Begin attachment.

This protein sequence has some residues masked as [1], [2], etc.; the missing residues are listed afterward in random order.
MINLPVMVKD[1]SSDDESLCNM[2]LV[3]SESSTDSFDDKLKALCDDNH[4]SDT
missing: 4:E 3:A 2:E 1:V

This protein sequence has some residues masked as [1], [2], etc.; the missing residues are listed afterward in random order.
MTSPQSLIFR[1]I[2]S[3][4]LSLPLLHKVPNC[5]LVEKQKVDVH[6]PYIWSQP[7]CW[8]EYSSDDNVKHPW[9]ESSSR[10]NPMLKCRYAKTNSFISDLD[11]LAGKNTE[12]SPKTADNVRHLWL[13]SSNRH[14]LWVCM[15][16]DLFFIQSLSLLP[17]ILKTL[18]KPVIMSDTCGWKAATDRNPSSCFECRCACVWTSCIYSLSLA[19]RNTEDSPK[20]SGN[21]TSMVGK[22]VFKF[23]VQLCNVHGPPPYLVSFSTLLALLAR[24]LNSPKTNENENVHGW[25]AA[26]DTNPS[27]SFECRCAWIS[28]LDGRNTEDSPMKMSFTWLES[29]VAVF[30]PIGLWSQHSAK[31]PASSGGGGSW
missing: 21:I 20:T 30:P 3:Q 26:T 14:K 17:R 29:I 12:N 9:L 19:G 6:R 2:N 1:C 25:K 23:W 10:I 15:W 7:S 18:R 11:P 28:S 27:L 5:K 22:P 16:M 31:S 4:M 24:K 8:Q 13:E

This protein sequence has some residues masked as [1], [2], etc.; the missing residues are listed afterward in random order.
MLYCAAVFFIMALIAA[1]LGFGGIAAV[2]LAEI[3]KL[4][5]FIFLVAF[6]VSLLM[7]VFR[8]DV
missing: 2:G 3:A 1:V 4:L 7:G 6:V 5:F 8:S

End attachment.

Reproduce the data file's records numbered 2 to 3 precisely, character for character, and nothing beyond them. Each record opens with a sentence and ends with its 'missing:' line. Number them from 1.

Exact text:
This protein sequence has some residues masked as [1], [2], etc.; the missing residues are listed afterward in random order.
MTSPQSLIFR[1]I[2]S[3][4]LSLPLLHKVPNC[5]LVEKQKVDVH[6]PYIWSQP[7]CW[8]EYSSDDNVKHPW[9]ESSSR[10]NPMLKCRYAKTNSFISDLD[11]LAGKNTE[12]SPKTADNVRHLWL[13]SSNRH[14]LWVCM[15][16]DLFFIQSLSLLP[17]ILKTL[18]KPVIMSDTCGWKAATDRNPSSCFECRCACVWTSCIYSLSLA[19]RNTEDSPK[20]SGN[21]TSMVGK[22]VFKF[23]VQLCNVHGPPPYLVSFSTLLALLAR[24]LNSPKTNENENVHGW[25]AA[26]DTNPS[27]SFECRCAWIS[28]LDGRNTEDSPMKMSFTWLES[29]VAVF[30]PIGLWSQHSAK[31]PASSGGGGSW
missing: 21:I 20:T 30:P 3:Q 26:T 14:K 17:R 29:I 12:N 9:L 19:G 6:R 2:N 1:C 25:K 23:W 10:I 15:W 7:S 18:R 11:P 28:S 27:L 5:K 22:P 16:M 31:S 4:M 24:K 8:Q 13:E

This protein sequence has some residues masked as [1], [2], etc.; the missing residues are listed afterward in random order.
MLYCAAVFFIMALIAA[1]LGFGGIAAV[2]LAEI[3]KL[4][5]FIFLVAF[6]VSLLM[7]VFR[8]DV
missing: 2:G 3:A 1:V 4:L 7:G 6:V 5:F 8:S